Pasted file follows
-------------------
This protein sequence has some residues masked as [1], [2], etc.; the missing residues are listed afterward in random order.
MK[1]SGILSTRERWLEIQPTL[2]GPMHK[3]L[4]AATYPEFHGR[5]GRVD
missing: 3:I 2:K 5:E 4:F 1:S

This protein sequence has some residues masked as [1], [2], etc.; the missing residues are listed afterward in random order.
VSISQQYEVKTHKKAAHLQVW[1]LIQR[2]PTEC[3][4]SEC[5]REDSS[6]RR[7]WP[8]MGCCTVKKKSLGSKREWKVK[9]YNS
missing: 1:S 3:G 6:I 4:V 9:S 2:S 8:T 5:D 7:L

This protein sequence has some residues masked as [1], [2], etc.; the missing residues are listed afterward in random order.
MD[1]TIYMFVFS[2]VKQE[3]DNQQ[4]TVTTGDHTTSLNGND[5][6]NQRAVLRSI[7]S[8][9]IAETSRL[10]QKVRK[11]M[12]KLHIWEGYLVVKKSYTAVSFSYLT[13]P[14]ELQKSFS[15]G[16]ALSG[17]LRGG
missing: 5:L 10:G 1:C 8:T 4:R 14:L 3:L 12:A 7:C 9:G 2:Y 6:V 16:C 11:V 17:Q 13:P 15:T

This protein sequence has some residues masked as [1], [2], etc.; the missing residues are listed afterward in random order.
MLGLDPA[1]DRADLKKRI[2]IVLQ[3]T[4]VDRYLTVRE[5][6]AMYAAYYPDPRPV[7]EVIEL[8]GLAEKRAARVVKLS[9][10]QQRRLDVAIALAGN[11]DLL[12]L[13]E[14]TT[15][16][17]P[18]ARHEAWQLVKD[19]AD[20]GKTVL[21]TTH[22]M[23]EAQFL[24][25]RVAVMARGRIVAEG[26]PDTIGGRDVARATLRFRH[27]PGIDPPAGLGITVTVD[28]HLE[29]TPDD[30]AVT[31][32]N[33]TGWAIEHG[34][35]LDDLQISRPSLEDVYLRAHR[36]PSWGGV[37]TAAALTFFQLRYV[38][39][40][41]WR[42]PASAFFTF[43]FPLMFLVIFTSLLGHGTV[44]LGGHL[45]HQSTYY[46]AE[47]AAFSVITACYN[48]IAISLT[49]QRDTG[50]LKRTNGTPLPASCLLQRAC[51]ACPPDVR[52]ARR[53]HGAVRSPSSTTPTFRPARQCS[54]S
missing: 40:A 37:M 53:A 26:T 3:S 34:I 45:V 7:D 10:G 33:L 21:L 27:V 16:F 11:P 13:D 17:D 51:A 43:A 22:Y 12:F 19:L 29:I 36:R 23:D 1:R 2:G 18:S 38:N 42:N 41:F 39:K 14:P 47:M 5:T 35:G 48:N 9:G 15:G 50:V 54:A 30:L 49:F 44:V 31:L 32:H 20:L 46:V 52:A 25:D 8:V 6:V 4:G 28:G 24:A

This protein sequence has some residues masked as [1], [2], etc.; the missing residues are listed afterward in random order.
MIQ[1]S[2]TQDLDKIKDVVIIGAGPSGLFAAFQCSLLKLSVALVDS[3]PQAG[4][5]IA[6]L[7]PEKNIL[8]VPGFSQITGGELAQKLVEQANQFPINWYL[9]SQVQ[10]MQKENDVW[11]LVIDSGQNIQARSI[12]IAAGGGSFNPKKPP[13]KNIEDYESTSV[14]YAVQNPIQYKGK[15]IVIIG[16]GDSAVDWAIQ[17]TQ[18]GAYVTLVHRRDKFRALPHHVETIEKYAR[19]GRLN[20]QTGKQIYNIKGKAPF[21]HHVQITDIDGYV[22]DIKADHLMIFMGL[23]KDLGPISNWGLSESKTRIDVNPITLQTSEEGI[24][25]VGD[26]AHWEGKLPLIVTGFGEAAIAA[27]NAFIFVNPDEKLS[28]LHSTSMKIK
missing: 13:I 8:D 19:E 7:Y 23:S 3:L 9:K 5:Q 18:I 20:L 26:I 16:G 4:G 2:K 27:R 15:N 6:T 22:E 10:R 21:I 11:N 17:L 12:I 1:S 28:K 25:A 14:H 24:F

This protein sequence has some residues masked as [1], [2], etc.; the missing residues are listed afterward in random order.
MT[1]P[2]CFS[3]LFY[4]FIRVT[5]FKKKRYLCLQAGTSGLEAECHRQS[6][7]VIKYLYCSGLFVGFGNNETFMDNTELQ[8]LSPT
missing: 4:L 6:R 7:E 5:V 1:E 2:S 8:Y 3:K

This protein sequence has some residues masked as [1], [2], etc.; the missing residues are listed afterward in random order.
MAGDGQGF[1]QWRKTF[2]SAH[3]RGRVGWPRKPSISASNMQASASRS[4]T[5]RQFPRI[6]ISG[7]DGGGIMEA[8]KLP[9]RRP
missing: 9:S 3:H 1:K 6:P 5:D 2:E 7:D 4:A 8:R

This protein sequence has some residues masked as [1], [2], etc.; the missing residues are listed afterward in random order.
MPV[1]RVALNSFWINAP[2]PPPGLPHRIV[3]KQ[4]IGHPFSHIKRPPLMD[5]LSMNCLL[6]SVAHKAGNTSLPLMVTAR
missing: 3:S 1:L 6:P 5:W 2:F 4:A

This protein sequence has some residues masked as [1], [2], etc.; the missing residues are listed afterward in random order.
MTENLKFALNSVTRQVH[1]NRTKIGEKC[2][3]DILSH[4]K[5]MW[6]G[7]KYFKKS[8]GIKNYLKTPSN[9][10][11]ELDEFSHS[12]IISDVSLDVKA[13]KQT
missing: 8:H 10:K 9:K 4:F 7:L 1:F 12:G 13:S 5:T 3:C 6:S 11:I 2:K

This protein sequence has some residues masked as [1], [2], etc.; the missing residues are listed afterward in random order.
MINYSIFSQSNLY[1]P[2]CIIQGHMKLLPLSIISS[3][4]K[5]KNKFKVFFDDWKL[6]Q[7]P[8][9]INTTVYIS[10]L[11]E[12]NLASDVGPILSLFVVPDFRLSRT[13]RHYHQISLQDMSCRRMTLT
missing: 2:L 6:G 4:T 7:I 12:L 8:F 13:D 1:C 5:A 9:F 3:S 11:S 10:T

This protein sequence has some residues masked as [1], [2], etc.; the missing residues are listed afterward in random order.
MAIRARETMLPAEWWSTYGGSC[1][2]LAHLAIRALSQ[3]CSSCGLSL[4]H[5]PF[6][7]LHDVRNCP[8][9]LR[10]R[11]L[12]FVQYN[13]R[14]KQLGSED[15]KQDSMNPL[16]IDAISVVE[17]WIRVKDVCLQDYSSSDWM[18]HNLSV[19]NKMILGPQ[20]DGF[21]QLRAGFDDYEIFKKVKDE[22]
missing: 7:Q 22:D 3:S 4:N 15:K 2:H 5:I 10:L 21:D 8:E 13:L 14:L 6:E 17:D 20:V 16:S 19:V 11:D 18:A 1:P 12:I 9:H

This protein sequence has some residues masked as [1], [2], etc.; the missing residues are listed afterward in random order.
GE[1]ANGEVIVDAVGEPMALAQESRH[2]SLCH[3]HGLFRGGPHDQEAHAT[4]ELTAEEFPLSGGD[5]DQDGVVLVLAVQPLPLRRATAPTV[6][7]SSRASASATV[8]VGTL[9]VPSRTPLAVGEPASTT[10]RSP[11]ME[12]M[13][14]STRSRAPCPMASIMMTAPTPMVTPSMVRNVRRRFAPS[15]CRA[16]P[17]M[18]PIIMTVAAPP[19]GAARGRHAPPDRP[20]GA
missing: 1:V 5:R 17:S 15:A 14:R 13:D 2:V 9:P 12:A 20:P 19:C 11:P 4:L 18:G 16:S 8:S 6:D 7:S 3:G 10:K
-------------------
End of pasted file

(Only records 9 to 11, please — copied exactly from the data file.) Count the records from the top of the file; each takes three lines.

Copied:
This protein sequence has some residues masked as [1], [2], etc.; the missing residues are listed afterward in random order.
MTENLKFALNSVTRQVH[1]NRTKIGEKC[2][3]DILSH[4]K[5]MW[6]G[7]KYFKKS[8]GIKNYLKTPSN[9][10][11]ELDEFSHS[12]IISDVSLDVKA[13]KQT
missing: 8:H 10:K 9:K 4:F 7:L 1:F 12:G 13:S 5:T 3:C 6:S 11:I 2:K

This protein sequence has some residues masked as [1], [2], etc.; the missing residues are listed afterward in random order.
MINYSIFSQSNLY[1]P[2]CIIQGHMKLLPLSIISS[3][4]K[5]KNKFKVFFDDWKL[6]Q[7]P[8][9]INTTVYIS[10]L[11]E[12]NLASDVGPILSLFVVPDFRLSRT[13]RHYHQISLQDMSCRRMTLT
missing: 2:L 6:G 4:T 7:I 12:L 8:F 13:D 1:C 5:A 9:F 3:S 11:S 10:T

This protein sequence has some residues masked as [1], [2], etc.; the missing residues are listed afterward in random order.
MAIRARETMLPAEWWSTYGGSC[1][2]LAHLAIRALSQ[3]CSSCGLSL[4]H[5]PF[6][7]LHDVRNCP[8][9]LR[10]R[11]L[12]FVQYN[13]R[14]KQLGSED[15]KQDSMNPL[16]IDAISVVE[17]WIRVKDVCLQDYSSSDWM[18]HNLSV[19]NKMILGPQ[20]DGF[21]QLRAGFDDYEIFKKVKDE[22]
missing: 7:Q 22:D 3:S 4:N 15:K 2:H 5:I 10:L 21:D 8:E 13:L 14:L 6:E 17:D 20:V 16:S 19:V 11:D 18:A 1:P 12:I 9:H